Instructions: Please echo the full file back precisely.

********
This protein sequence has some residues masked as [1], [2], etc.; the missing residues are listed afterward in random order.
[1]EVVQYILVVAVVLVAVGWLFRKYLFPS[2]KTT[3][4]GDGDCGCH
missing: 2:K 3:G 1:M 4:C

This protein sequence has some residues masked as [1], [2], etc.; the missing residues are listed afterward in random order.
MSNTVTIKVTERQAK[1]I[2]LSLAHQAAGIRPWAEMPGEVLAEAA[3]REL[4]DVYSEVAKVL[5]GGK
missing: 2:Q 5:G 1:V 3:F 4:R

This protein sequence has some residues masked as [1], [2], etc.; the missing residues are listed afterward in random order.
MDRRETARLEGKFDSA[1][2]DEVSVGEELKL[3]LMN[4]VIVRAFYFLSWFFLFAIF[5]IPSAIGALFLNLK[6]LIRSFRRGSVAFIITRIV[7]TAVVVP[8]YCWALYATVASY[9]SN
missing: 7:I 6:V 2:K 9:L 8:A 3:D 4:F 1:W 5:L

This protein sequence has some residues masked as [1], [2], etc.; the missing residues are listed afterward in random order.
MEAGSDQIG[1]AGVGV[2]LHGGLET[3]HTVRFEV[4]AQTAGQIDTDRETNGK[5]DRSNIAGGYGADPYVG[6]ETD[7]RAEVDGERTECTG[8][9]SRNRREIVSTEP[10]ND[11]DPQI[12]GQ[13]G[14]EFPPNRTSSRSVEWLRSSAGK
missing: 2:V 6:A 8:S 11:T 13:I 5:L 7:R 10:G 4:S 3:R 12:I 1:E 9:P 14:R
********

This protein sequence has some residues masked as [1], [2], etc.; the missing residues are listed afterward in random order.
[1]EVVQYILVVAVVLVAVGWLFRKYLFPS[2]KTT[3][4]GDGDCGCH
missing: 2:K 3:G 1:M 4:C

This protein sequence has some residues masked as [1], [2], etc.; the missing residues are listed afterward in random order.
MSNTVTIKVTERQAK[1]I[2]LSLAHQAAGIRPWAEMPGEVLAEAA[3]REL[4]DVYSEVAKVL[5]GGK
missing: 2:Q 5:G 1:V 3:F 4:R

This protein sequence has some residues masked as [1], [2], etc.; the missing residues are listed afterward in random order.
MDRRETARLEGKFDSA[1][2]DEVSVGEELKL[3]LMN[4]VIVRAFYFLSWFFLFAIF[5]IPSAIGALFLNLK[6]LIRSFRRGSVAFIITRIV[7]TAVVVP[8]YCWALYATVASY[9]SN
missing: 7:I 6:V 2:K 9:L 8:A 3:D 4:F 1:W 5:L

This protein sequence has some residues masked as [1], [2], etc.; the missing residues are listed afterward in random order.
MEAGSDQIG[1]AGVGV[2]LHGGLET[3]HTVRFEV[4]AQTAGQIDTDRETNGK[5]DRSNIAGGYGADPYVG[6]ETD[7]RAEVDGERTECTG[8][9]SRNRREIVSTEP[10]ND[11]DPQI[12]GQ[13]G[14]EFPPNRTSSRSVEWLRSSAGK
missing: 2:V 6:A 8:S 11:T 13:I 5:L 7:R 10:G 4:S 3:R 12:I 1:E 9:P 14:R